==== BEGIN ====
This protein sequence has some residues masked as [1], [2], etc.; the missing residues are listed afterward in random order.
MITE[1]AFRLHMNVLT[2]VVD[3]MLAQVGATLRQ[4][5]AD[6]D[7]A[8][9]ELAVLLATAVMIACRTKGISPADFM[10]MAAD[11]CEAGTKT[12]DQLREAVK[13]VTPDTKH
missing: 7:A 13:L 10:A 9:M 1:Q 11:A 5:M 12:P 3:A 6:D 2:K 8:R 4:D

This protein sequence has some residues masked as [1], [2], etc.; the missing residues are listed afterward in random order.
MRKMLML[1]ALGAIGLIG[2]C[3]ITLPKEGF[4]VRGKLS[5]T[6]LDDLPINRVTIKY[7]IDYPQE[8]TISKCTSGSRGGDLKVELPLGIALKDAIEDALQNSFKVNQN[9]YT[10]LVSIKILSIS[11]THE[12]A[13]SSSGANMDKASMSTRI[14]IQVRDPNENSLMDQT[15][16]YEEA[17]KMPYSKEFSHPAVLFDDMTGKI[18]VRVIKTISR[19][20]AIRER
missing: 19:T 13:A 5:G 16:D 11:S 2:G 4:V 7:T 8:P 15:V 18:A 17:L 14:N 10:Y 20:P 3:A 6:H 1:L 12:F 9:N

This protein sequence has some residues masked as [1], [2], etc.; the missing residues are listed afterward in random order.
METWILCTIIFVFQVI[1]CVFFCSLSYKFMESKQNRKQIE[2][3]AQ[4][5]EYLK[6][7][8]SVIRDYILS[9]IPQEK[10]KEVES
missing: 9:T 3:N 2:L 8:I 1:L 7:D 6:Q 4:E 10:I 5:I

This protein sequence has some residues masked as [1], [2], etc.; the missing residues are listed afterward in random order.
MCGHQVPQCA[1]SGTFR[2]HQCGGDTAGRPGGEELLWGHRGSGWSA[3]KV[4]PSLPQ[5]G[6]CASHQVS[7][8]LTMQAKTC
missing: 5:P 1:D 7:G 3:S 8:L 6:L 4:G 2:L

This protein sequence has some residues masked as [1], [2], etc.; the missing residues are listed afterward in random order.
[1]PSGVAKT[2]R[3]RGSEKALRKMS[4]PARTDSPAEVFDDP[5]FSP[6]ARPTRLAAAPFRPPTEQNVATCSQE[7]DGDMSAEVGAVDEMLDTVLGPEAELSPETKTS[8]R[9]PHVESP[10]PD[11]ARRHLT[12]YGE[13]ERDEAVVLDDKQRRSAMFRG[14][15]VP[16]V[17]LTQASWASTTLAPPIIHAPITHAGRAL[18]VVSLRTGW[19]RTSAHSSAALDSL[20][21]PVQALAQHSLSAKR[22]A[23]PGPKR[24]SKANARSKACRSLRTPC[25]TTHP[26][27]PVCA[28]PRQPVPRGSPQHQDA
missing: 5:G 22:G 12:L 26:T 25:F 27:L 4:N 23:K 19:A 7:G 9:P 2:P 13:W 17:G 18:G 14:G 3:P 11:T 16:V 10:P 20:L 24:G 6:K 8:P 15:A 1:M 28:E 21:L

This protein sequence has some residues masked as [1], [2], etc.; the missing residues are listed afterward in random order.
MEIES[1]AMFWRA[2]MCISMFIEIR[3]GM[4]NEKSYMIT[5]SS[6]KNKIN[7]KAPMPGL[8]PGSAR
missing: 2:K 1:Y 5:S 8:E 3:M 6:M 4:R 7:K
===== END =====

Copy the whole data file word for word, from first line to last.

This protein sequence has some residues masked as [1], [2], etc.; the missing residues are listed afterward in random order.
MITE[1]AFRLHMNVLT[2]VVD[3]MLAQVGATLRQ[4][5]AD[6]D[7]A[8][9]ELAVLLATAVMIACRTKGISPADFM[10]MAAD[11]CEAGTKT[12]DQLREAVK[13]VTPDTKH
missing: 7:A 13:L 10:A 9:M 1:Q 11:A 5:M 12:P 3:A 6:D 2:K 8:R 4:D

This protein sequence has some residues masked as [1], [2], etc.; the missing residues are listed afterward in random order.
MRKMLML[1]ALGAIGLIG[2]C[3]ITLPKEGF[4]VRGKLS[5]T[6]LDDLPINRVTIKY[7]IDYPQE[8]TISKCTSGSRGGDLKVELPLGIALKDAIEDALQNSFKVNQN[9]YT[10]LVSIKILSIS[11]THE[12]A[13]SSSGANMDKASMSTRI[14]IQVRDPNENSLMDQT[15][16]YEEA[17]KMPYSKEFSHPAVLFDDMTGKI[18]VRVIKTISR[19][20]AIRER
missing: 19:T 13:A 5:G 16:D 11:S 2:G 4:V 7:T 8:P 15:V 18:A 17:L 14:N 10:Y 20:P 3:A 6:H 1:L 12:F 9:N

This protein sequence has some residues masked as [1], [2], etc.; the missing residues are listed afterward in random order.
METWILCTIIFVFQVI[1]CVFFCSLSYKFMESKQNRKQIE[2][3]AQ[4][5]EYLK[6][7][8]SVIRDYILS[9]IPQEK[10]KEVES
missing: 9:T 3:N 2:L 8:I 1:L 7:D 6:Q 4:E 10:I 5:I

This protein sequence has some residues masked as [1], [2], etc.; the missing residues are listed afterward in random order.
MCGHQVPQCA[1]SGTFR[2]HQCGGDTAGRPGGEELLWGHRGSGWSA[3]KV[4]PSLPQ[5]G[6]CASHQVS[7][8]LTMQAKTC
missing: 5:P 1:D 7:G 3:S 8:L 6:L 4:G 2:L

This protein sequence has some residues masked as [1], [2], etc.; the missing residues are listed afterward in random order.
[1]PSGVAKT[2]R[3]RGSEKALRKMS[4]PARTDSPAEVFDDP[5]FSP[6]ARPTRLAAAPFRPPTEQNVATCSQE[7]DGDMSAEVGAVDEMLDTVLGPEAELSPETKTS[8]R[9]PHVESP[10]PD[11]ARRHLT[12]YGE[13]ERDEAVVLDDKQRRSAMFRG[14][15]VP[16]V[17]LTQASWASTTLAPPIIHAPITHAGRAL[18]VVSLRTGW[19]RTSAHSSAALDSL[20][21]PVQALAQHSLSAKR[22]A[23]PGPKR[24]SKANARSKACRSLRTPC[25]TTHP[26][27]PVCA[28]PRQPVPRGSPQHQDA
missing: 5:G 22:G 12:L 26:T 25:F 27:L 4:N 23:K 19:A 7:G 9:P 2:P 13:W 17:G 18:G 14:G 3:P 11:T 16:V 10:P 20:L 24:G 6:K 8:P 15:A 1:M 28:E 21:L

This protein sequence has some residues masked as [1], [2], etc.; the missing residues are listed afterward in random order.
MEIES[1]AMFWRA[2]MCISMFIEIR[3]GM[4]NEKSYMIT[5]SS[6]KNKIN[7]KAPMPGL[8]PGSAR
missing: 2:K 1:Y 5:S 8:E 3:M 6:M 4:R 7:K